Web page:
Now before you think I’m a raging lunatic, of course, I am not for kids being picked on.
But let me tell you a little story from when I was in 1st grade waiting for the yellow bus to take a bunch of us kids to school. Back then our elementary schools went from K through 6, so some of the boys were much bigger than their younger counterparts.
The year was 1968 in Menlo Park, California. We lived on the edge of the school district boundaries, in a neighborhood away from the affluent areas of Atherton, a community of impressive mansion-like homes we grew up knowing.
In the morning, I would walk two blocks to get to the bus stop. It was in front of someone’s house, where you could observe the gathering of children, on the sidewalk and front yard. The kids formed together into their little tribes in a nebulous array near that imaginary line which would take us into the yet un-arrived bus.
As a chinese kid of the era, I was in a minority of the minority, I’m sure I received my share of insensitive jokes about being a smaller “slant-eyed kid.” Sure, feeling were hurt, but, thankfully, none of that junk stuck with me for long. Being picked on by my older brother was far worse.
I was a pretty quiet child overall, I tended to gravitate towards other children who seemed left out of groups and I was blessed to have many friends. In general, I didn’t walk around with a chip on my shoulder, so I think that kept me open to being friends with many of the kids in my class.
Back to the bus stop. There was one young boy, maybe in Kindergarten or 1st grade, but he was small in stature and more significantly, he was the son of a local “hippie biker” family. Biker, I mean a family of chopped Harleys, long hair, black studded leather jacket, switch blade combs, and long chrome keychains. I remember he was a long blonde-haired kid, quiet and standing alone, minding his own business.
A few of the bigger mean kids were going around picking on anybody who was a little weird to them or different were hassling the biker kid. He didn’t fight back or anything, he just stood there and took being pushed around and harassed. He didn’t say anything or fight back and finally the bigger kids walk away to amuse themselves with some other whim or fancy.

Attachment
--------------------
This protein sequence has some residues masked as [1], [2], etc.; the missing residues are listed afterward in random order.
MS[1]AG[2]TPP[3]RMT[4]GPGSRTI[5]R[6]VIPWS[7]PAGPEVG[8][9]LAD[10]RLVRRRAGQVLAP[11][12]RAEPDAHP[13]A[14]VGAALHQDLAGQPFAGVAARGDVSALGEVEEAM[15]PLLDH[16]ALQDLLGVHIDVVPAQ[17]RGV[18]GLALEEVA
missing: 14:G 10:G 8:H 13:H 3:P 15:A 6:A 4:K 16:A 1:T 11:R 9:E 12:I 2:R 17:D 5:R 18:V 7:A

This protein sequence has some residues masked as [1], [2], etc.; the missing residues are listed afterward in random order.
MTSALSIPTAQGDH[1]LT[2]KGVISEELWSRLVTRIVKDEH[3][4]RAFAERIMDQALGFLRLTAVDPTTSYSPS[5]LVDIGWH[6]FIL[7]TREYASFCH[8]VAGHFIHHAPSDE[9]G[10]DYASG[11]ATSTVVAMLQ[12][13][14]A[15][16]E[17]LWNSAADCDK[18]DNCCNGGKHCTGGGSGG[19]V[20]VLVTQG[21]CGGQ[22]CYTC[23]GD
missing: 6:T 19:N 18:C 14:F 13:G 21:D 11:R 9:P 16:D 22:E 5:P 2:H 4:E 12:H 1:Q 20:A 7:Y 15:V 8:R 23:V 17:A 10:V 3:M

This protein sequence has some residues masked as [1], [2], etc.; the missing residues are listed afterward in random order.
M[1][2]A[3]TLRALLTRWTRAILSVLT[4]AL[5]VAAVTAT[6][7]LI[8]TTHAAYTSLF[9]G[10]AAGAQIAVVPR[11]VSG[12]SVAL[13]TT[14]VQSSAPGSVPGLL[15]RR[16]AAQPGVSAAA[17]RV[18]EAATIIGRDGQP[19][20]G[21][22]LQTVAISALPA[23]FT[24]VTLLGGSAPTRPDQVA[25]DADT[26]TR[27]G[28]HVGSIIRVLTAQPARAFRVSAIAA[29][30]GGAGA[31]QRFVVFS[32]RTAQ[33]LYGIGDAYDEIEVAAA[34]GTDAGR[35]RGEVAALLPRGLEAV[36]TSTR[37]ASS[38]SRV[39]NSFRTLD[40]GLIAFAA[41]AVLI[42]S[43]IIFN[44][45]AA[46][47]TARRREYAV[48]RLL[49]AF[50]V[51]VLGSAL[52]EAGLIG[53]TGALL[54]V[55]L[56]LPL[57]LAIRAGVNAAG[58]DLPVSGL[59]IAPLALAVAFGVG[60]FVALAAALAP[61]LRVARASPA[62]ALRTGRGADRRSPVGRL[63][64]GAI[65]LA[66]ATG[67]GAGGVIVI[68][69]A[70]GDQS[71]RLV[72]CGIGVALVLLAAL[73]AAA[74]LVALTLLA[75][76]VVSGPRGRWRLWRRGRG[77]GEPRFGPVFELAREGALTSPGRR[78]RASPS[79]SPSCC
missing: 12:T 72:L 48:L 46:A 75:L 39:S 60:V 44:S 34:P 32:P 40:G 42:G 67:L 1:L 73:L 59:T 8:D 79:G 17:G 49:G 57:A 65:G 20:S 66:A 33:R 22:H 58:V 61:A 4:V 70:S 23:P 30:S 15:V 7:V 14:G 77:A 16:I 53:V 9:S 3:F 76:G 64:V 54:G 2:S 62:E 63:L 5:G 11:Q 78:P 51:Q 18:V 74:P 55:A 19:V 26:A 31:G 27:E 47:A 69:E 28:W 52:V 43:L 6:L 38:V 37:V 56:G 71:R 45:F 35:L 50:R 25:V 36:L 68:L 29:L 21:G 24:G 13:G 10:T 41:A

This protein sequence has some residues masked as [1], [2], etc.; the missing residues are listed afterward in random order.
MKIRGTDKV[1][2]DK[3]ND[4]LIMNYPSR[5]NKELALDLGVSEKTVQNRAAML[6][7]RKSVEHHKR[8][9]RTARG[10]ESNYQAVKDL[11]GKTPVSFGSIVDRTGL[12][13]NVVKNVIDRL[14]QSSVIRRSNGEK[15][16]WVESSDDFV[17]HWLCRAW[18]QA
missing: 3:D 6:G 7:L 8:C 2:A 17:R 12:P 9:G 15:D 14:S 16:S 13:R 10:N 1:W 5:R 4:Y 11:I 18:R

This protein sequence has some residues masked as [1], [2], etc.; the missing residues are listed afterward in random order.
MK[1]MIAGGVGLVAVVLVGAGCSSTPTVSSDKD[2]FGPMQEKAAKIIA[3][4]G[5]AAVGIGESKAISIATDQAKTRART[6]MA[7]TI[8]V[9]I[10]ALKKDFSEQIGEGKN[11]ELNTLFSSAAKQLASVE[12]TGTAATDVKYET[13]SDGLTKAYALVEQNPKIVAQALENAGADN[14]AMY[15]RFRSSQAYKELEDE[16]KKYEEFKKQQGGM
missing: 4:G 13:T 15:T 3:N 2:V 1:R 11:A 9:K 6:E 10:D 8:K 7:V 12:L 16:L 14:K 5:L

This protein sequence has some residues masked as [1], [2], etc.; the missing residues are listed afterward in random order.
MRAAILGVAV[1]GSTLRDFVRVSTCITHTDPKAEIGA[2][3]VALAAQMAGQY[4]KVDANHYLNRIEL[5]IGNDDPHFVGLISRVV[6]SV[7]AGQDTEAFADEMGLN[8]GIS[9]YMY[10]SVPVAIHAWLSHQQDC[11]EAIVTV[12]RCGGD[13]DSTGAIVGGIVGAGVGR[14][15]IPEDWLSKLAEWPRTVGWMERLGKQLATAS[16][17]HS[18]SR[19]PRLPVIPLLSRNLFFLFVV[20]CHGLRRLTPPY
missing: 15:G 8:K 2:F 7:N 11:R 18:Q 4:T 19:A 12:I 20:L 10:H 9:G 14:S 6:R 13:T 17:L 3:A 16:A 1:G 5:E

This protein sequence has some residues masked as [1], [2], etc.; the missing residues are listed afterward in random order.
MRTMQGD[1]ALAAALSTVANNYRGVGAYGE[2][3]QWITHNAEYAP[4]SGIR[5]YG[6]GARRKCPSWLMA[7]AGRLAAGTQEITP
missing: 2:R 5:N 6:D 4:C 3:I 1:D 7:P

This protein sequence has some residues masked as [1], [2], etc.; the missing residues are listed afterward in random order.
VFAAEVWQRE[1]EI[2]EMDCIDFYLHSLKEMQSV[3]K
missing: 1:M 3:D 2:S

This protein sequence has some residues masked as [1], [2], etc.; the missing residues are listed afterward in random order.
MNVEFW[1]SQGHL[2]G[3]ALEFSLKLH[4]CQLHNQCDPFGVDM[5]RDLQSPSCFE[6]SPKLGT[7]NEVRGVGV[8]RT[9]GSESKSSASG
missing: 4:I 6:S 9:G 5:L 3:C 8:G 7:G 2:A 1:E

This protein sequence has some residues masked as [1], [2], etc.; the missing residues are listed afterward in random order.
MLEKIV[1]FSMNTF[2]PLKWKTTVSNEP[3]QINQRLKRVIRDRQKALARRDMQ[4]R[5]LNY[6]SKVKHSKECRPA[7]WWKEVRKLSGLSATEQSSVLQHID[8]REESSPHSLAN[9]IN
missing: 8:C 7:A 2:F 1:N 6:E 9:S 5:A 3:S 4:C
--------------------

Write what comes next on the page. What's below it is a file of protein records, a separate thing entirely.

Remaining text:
I looked at the biker kid for a moment and I could tell he was emotionally hurt by the bullying, you can grow a sensitivity toward those things as a kid, but he didn’t say anything. I’m sure there was something inside of me thinking, I’m glad they’re not picking on me, but also glad things didn’t get worse. It was bad enough.
I wanted to walk over to stand by him… so I did. I did because I knew he could use a friend when no one else would. Better late than never, to stand by him.
I, the six year old boy, asked him, “Are you okay?”
He answered, “Yeh.”
I stood with him until the bus arrived and we got onboard. I guess I was being a like a child ambassador of the human race.
The point I want to make is when someone gets bullied, it gives someone else a chance to do something good for someone else. It takes discovering a certain amount of courage or empathy to stand up to help or give support to someone who is being singled out to be joked at. I’ve been on the other side of this also, and I’ll always remember the kids who stood up to protect me.
In today’s politically correct communities where bullying rarely exists in the classic form, where the obvious bullying is harder to come by (though it still exists), the average kid has less opportunities to stand up for others in the face of social prejudice and discrimination, and perhaps, not learning small but important lessons about themselves.
If you see yourself in the picture, I’d enjoy hearing from you, even if you were in another classroom of the world.
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I’ll see you… on the next page